posted for Marta Badoni
Posted May 26, 2015 by Dr. med. Hanna Ratjen
I would like intervene again starting from Bill Glover’s writing I quote: “ Recognizing three models of training was a creative and positive solution but the fiction of adherence to one unified model of training was replaced with the fiction of adherence to one of the three models”. Three special questions have found evidence in our debate: 1.The importance to guarantee freedom to promote adjustment in training due to local necessity and to specific needs and changes in our world without losing the possibility to compare our work and reflections. Following Glover thinking the IPA should function as a Third and not as an Instance giving rules and judgements. 2. The possibility to permit to younger people to begin their training is a question in evidence in our debate and has found different solutions among the IPA Societies. 3. Appointment and Functions for Training Analyst is a delicate question everywhere. Therefore I’m particularly interested in the passage where Glover talks about this passage as “ moving from a bias-prone vetting procedure for Training Analyst appointment to a developmental process that greatly reduces the role of explicit evaluation”. It would be of great interest to discuss how this developmental process goes on. warm regards Marta Badoni
Analysis in training... or not?
Posted June 18, 2015 by Mrs. Lida Bitrou
Hello all, As someone who has done an analysis before training (with a training analyst) and is doing a second one in training, I must admit that an analysis outside of training doesn’t have many similarities with the one that is done in training. Personally, I think that using the term “training analysis” isn’t such a good idea, not because one doesn’t learn through it (of course one does, like the child learns how to be a parent primarily through his/her own parents) but because it misleads as to the purpose and function of an analysis. For me, psychoanalysis is first and foremost a therapeutic method, so if candidates think that they are doing a “training analysis” then it is very probable that they will feel that they don’t need therapy. And of course they do because there are very few people who don’t and these would probably not be interested in becoming analysts. I often come across candidates (and analysts occasionally) who pathologize their patients while at the same time they seem quite disconnected from the pathological aspects of their own personality. I don’t claim that analysis “cures everything” but doing one before you begin training is good for your narcissism (in the sense that it moderates it). On top of that, I think that becoming an analyst after having an analysis yourself, makes your decision more sound and well-informed. So although I am being trained according to the Eitingon model, I think that the mingling of personal analysis with training is a weak point of this model for the reasons I mentioned and also because I believe that an analysis should be conducted in an atmosphere of freedom of expression and a good deal of independency from external factors, preconditions that I’m afraid are hindered by the context of an institute or a psychoanalytic society. Best regards, Lida Bitrou Candidate at the Hellenic Psychoanalytical Society
variations in TA appointment
Posted June 23, 2015 by Dr. William C. Glover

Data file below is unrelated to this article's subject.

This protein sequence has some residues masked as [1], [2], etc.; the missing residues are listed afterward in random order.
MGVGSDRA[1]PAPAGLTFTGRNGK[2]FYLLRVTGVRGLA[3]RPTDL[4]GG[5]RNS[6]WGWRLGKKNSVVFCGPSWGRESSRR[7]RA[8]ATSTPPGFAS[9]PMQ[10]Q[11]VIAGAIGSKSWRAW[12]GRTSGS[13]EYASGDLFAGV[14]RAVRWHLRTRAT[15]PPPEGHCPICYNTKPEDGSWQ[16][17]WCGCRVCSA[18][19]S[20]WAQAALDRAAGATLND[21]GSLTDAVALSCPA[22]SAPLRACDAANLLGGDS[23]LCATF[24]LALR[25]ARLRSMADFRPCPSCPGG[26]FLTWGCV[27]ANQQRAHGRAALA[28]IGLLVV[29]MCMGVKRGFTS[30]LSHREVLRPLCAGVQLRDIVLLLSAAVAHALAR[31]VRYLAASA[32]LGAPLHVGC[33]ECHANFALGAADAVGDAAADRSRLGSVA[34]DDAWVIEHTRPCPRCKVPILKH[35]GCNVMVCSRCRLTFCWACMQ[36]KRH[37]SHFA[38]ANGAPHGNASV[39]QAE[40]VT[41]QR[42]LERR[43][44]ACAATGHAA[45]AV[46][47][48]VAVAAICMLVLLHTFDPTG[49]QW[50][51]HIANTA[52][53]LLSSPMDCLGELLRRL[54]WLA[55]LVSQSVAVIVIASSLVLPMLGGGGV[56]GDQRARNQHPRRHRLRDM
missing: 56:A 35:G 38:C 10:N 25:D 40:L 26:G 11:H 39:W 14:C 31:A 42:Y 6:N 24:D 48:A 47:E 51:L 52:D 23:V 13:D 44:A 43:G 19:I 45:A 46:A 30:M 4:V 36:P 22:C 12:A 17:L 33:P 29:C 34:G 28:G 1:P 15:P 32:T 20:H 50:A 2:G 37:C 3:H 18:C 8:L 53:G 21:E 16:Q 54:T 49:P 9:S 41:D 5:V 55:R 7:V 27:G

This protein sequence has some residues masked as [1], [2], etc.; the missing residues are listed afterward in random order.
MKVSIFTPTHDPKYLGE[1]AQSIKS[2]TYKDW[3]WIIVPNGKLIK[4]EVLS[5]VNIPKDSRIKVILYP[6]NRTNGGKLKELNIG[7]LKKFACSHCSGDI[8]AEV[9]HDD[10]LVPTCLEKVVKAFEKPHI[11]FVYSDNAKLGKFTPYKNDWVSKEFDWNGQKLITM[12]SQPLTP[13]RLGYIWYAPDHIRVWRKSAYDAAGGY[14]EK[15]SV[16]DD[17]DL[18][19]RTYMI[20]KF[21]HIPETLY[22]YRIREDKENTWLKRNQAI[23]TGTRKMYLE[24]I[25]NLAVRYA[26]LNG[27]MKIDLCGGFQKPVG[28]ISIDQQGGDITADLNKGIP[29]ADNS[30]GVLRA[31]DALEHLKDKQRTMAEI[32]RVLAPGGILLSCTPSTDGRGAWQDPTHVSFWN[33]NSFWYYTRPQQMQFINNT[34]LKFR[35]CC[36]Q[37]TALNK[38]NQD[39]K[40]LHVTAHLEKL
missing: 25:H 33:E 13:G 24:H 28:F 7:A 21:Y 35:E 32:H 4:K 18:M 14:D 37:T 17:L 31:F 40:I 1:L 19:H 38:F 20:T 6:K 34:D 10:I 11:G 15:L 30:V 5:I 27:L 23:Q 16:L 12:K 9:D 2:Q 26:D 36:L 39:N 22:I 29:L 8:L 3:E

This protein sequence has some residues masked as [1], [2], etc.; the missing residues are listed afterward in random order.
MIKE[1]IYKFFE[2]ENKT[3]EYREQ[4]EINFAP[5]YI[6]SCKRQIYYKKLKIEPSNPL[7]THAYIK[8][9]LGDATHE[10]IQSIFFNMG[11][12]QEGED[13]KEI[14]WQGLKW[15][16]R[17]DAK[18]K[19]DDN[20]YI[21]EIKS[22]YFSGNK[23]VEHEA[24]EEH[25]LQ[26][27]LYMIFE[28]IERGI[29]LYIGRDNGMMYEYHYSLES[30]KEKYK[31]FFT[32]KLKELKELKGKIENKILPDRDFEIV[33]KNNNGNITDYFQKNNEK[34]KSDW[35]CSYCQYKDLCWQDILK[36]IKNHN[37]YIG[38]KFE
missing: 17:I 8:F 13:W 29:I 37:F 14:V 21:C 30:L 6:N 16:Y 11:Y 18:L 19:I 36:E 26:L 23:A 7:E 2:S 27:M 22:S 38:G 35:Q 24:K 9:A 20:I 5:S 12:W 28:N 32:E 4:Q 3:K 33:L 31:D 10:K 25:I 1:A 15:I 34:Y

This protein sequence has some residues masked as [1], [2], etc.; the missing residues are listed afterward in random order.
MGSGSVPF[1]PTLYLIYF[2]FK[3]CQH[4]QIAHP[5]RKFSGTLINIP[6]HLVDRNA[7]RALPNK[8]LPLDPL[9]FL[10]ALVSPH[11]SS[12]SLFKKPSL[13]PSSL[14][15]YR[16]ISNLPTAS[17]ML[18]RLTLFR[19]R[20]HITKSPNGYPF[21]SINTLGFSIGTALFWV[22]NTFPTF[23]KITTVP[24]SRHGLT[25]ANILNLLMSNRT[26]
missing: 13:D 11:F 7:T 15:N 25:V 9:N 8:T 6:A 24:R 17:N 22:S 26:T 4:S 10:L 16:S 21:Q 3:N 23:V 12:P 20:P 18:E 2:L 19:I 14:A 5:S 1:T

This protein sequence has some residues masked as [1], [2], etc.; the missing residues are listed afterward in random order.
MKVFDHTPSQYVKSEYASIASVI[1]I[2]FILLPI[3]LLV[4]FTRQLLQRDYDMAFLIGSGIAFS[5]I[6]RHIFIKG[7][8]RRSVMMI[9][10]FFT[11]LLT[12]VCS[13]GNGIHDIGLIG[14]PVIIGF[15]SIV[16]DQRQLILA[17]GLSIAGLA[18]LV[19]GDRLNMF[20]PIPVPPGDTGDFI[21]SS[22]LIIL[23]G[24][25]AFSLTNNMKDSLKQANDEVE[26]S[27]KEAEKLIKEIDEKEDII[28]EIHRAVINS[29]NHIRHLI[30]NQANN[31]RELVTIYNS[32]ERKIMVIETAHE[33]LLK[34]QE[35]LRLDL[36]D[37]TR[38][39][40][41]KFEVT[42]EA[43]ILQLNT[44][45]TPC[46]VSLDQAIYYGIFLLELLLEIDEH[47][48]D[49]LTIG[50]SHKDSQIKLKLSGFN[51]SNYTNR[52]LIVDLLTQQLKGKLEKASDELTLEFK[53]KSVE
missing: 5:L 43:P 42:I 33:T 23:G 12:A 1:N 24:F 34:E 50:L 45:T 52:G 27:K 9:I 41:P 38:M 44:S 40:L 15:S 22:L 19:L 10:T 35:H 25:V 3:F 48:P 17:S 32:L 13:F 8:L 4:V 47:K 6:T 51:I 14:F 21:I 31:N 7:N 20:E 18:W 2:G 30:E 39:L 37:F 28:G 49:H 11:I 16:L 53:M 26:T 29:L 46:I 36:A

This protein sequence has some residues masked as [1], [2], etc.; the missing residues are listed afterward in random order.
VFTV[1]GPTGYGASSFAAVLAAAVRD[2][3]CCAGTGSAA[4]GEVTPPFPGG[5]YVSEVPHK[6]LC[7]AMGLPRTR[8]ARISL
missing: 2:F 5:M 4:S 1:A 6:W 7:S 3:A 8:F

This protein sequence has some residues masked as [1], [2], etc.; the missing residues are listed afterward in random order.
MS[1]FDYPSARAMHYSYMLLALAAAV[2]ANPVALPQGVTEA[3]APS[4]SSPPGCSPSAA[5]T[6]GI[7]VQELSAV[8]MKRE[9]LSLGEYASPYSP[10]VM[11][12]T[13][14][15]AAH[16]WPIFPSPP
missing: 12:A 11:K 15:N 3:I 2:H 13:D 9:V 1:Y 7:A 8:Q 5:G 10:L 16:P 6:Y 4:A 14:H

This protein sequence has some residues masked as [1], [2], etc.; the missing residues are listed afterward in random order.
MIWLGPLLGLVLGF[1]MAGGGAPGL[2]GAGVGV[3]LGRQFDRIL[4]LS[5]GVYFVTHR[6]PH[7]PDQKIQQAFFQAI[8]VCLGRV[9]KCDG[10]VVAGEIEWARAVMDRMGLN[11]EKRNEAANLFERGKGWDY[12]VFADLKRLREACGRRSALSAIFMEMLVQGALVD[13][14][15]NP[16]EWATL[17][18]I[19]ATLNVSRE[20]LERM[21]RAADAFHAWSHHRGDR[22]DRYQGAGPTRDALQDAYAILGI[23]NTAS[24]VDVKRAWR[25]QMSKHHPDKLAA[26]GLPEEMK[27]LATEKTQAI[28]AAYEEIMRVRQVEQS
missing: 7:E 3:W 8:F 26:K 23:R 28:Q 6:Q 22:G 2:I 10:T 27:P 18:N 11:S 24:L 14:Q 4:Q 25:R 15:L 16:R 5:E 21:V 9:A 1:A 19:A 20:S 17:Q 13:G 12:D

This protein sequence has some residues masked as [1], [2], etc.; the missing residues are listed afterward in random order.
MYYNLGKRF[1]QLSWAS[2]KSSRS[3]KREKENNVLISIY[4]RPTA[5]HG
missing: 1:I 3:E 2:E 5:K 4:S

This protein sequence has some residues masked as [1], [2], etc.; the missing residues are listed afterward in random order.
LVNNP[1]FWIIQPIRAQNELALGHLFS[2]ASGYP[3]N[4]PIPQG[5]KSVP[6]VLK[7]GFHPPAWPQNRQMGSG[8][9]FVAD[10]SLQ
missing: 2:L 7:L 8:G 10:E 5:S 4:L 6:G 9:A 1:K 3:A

Marta Badoni asks about the ‘developmental’ model for Training & Supervising Analyst appointment in San Francisco that I mentioned in my last post. In 2008, as part of a reorganization into a psychoanalytic Center, San Francisco changed its appointment process so that becoming a TA would be an achievable career achievement instead of a status of special distinction. Previously TA appointment was a highly selective procedure requiring the standard objective requirements, Certification by APsaA, and two votes by our Education Committee, the first on general suitability, and the second following a rigorous clinical vetting by a sub-committee of TAs. This hierarchical procedure was listed as a major source of discontent in our Strategic Plan of that time. Following a lengthy, comprehensive discussion the EC voted to make our TA appointment process a more welcoming, collegial experience. The idea is that analyzing candidates and supervising their cases are functions that an analyst can develop in the course of their careers. Those of our analyst members who meet the objective criteria and are willing to do the work are welcome to apply. Certification by APsaA is still required, although this may become optional. We added a requirement that applicants participate in two study groups, one on the TA function and the other on supervision. The most distinctive feature of our new process is the clinical presentation. Once the applicant has fulfilled the objective requirements, our Training Analyst Development & Appointment committee appoints an individual sub-committee of 3 TA’s (the applicant is consulted on the selection) who meet with the applicant several times for discussion of their clinical work and what it means to be a TA. These meetings provide the presentation of clinical work specified for TA appointment by the IPA but are collegial discussions not examinations. The individual’s sub-committee informs the Appointment committee when it has completed its work, unless for any reason it feels it cannot do so, in which case the applicant can request a more traditional vetting committee or wait and re-apply after further preparation. Once the sub-committee completes its work the Appointment committee recommends the applicant to the larger Education committee who approve the final appointment. We are pleased with the procedure and it has contributed to improvement in organizational morale. We will continue to refine it as we go forward. The entire procedure can be found as Appendix B of the SFCP PED Policies & Procedures Manual at The Contemporary Freudian Society’s has a similar process that Jane Hall has mentioned in this debate and is fully described in ‘On Becoming A Training Analyst: Working Through From Group Examination to Self-Evaluation at the New York Freudian Society.’ by Hall, Kramer Richards, Sloate, & Turo. At These variations in the Eitington model are examples if how psychoanalytic training evolves in dynamic ways balancing standards and authority with innovation and growth. I’ve appreciated the contributions of my colleagues and look forward to continuing discussion in Boston. Best wishes Bill Glover San Francisco